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India, US, Saudi Arabia, EU announce mega infrastructure deal to rival China’s BRI: Why it’s important – Times of India

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NEW DELHI: India, US, Saudi Arabia and the European Union on Saturday announced a multinational rail and ports deal on the sidelines of the G20 summit with an aim to counter China’s ambitious Belt and Road Initiative (BRI).

The mega joint infrastructure deal, which has been in the works for awhile, is a major highlight of the ongoing G20 meeting in Delhi.

The deal was announced by Prime Minister Narendra Modi with US President Joe Biden, Saudi crown prince Mohammed bin Salman and leaders of EU.

“Today we all have reached an important and historic partnership. In times to come, it will become effective medium for economic integration of India, Middle East and Europe,” PM Modi said at the launch of the new corridor.

Biden said that the pact symbolises the G20 theme of “One earth, One family, One future”.

“This is a big deal,” the US President remarked. “This is a really big deal.”

Modern-day spice route
The ambitious plan seeks to bolster trade between India, the Middle East as well as Europe and establish a modern-day Spice Route to bind regions that account for about a third of the global economy.

Officials told AFP the plan would include a slew of data, rail, electricity and hydrogen pipeline projects.

One proposed project would link railway and port facilities across the Middle East — including the United Arab Emirates, Saudi Arabia, Jordan and Israel — speeding trade between India and Europe by up to 40 percent.

“This is nothing but historic,” European Commission president Ursula von der Leyen said while announcing the corridor.

Reports said that India will be connected through shipping lanes from ports in the region.

Additionally, a US-supported proposal to expedite land-trade routes between Gulf Arab countries and the Mediterranean Sea has also been discussed among Israel and Gulf nations.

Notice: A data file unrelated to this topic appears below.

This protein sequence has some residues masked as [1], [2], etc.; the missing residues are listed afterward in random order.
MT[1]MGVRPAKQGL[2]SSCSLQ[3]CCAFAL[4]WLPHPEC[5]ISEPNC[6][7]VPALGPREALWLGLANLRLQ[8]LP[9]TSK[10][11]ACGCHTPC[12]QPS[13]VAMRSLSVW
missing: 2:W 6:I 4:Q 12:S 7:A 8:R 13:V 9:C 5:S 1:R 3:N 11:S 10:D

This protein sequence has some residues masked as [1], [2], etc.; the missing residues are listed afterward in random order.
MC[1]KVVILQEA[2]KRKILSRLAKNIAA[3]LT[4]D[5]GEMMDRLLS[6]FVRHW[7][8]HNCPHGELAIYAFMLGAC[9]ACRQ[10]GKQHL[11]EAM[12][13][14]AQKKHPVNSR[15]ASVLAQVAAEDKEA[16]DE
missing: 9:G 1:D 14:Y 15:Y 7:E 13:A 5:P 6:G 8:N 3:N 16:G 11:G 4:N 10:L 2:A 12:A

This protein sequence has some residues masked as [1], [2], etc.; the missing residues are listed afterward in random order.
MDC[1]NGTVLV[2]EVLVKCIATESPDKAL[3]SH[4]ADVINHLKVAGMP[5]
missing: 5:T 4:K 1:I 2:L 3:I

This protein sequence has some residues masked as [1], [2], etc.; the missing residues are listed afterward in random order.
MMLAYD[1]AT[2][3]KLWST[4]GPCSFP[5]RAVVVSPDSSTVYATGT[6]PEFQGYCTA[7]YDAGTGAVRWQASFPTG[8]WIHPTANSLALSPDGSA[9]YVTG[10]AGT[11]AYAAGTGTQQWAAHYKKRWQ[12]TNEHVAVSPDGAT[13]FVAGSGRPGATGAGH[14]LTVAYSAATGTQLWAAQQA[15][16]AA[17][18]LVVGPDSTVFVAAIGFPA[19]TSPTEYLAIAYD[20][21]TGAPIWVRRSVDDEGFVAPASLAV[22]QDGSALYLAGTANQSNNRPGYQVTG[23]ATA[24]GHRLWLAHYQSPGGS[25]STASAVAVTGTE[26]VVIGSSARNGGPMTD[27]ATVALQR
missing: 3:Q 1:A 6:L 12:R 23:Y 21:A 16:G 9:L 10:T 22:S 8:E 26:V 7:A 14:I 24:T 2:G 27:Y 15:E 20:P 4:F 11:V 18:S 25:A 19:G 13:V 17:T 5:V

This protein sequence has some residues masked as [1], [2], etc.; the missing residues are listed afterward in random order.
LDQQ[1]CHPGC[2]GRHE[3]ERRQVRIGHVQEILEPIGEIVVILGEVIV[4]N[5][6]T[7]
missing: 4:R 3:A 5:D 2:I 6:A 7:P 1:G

“We look forward to the integration of the initiative and the Economic Corridor project which is announced in this meeting. I would like to thank those who worked with us to reach this founding step to establish this important economic corridor,” the Saudi crown prince said during the announcement.

A game-changer
The plan is expected to be a possible game changer for global trade, presenting an alternative to China’s wide-ranging strategic infrastructure investments.

Jon Finer, President Biden’s deputy national security adviser, earlier said that the proposed memorandum of understanding include the United States, India, Saudi Arabia, the United Arab Emirates, the European Union and other countries.

He said first that the corridor would increase prosperity among the countries involved by increasing the flow of energy and digital communications.

Second, the project would help to address the lack of infrastructure needed for growth in lower- and middle-income nations.

And third, Finer said it could help “turn the temperature down” on “turbulence and insecurity” coming out of the Middle East.

Countering China
The US push comes as Saudi Arabia and the UAE, both old allies of US, have been strengthening their ties with China as they seek to enhance relations with rapidly growing eastern economies.

China has also boosted ties with the Middle East of late, helping to broker a detente between Saudi Arabia and Iran earlier this year.

Last month, the oil-rich Gulf states announced their intention to join the Brics group of emerging market nations, with China playing a leading role in this move.

The plan is being seen as an ambitious effort by Washington to counter China’s Belt and Road initiative that sought to connect more of the world to the country’s economy.

It is being announced just a month before China’s Xi hosts global leaders for the third Belt and Road Forum in Beijing. Russia’s Vladimir Putin is also expected to attend the event.

The US in recent years has sought to counter President Xi Jinping’s ambitious infrastructure plan, which has financed hundreds of billions of dollars worth of projects in emerging markets.

Of late, China’s BRI has been facing a series of troubles due to rising loan defaults and slowing down on investments.

(With inputs from agencies)

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